Kristof van Assche, Sandra Bell & Petruta Teampau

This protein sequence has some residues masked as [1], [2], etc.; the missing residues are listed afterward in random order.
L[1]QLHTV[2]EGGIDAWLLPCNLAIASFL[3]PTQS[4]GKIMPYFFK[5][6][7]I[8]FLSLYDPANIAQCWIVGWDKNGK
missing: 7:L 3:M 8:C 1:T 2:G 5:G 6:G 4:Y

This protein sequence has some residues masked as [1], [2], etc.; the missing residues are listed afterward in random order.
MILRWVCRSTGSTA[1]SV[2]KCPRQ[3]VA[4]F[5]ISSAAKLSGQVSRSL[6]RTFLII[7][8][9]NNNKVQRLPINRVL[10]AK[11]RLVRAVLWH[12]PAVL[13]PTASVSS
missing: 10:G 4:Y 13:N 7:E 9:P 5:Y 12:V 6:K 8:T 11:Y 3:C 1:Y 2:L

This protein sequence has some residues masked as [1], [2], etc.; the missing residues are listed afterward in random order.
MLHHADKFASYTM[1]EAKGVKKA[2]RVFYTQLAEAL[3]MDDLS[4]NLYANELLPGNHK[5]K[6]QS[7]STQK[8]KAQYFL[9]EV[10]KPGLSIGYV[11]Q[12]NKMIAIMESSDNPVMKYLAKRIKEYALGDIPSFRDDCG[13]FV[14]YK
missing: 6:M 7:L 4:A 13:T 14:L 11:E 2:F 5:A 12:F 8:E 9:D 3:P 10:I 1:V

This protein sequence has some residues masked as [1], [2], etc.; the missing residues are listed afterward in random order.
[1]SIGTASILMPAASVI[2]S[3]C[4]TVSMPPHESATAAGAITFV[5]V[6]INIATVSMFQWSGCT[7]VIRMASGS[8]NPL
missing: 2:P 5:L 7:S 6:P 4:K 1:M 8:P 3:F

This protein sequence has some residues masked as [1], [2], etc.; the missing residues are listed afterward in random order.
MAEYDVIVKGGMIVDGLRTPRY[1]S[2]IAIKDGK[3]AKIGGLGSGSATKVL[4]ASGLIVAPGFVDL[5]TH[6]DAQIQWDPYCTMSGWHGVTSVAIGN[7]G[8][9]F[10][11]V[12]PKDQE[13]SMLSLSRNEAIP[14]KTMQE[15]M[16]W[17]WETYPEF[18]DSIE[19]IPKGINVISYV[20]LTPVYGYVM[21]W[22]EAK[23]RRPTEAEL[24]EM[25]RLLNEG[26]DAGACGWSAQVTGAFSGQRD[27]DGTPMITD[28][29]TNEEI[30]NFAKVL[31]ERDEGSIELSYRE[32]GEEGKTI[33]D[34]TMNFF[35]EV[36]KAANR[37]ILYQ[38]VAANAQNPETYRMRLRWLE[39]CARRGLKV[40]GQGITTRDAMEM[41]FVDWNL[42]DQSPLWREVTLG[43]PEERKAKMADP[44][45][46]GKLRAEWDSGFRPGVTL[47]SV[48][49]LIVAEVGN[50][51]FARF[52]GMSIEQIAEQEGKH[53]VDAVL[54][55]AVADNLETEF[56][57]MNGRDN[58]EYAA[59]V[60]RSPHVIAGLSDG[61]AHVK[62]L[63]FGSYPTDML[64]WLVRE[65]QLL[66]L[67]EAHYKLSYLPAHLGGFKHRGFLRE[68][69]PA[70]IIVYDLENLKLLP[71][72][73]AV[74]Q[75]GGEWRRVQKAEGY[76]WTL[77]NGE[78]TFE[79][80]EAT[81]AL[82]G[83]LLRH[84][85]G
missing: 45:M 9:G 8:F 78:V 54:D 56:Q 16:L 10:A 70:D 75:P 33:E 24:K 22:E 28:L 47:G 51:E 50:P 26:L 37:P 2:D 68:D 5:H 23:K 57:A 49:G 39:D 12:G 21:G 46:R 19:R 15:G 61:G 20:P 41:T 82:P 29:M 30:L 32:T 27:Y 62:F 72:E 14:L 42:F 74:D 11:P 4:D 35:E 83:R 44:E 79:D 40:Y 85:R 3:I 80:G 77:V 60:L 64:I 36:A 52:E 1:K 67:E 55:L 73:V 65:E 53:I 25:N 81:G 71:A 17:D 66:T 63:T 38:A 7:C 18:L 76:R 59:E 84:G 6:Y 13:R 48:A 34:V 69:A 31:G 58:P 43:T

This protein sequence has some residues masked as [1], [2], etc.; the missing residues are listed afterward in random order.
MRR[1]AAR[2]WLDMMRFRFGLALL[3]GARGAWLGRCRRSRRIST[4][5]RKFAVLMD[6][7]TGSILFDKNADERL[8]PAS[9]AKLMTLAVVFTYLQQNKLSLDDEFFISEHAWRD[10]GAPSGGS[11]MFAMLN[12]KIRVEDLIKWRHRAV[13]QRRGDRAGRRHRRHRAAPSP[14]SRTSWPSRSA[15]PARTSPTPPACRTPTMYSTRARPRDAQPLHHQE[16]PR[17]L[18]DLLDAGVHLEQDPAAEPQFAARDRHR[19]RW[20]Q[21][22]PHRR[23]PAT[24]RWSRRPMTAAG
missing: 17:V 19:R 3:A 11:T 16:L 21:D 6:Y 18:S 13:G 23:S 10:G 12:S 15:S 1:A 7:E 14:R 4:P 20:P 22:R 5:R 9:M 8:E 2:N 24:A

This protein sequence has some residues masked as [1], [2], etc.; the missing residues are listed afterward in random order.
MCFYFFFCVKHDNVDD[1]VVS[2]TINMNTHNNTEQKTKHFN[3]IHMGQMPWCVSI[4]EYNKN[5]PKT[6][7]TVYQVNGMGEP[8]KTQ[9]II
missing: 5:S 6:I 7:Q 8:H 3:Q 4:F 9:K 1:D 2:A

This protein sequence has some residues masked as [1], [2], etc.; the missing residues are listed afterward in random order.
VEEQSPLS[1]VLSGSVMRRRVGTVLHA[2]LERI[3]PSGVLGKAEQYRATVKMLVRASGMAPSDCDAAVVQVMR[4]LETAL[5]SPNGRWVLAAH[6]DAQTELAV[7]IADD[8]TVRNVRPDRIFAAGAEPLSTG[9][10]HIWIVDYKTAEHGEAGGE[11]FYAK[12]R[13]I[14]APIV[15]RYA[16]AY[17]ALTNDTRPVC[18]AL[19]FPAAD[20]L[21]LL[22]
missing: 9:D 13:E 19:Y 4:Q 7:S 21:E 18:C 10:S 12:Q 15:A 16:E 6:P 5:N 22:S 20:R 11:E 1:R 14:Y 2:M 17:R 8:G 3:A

This paper focuses on local constructions of ‘nature’ in governance processes, and the importance of historical and institutional contexts for their genesis and functioning. Through extensive field study in the Romanian Danube Delta, it is demonstrated that the origin and distribution of certain concepts can be credited to a history of conflicts over land and resource use. Considering the implications for participatory natural resource governance, we argue that this capacity of the governance context to produce and transform concepts of nature, poses real challenges. To these challenges can be added legacies of disempowerment and marginalisation, evident in local inhabitants’ images and concepts of nature, which we seek to understand by developing a theory of traumatic nature.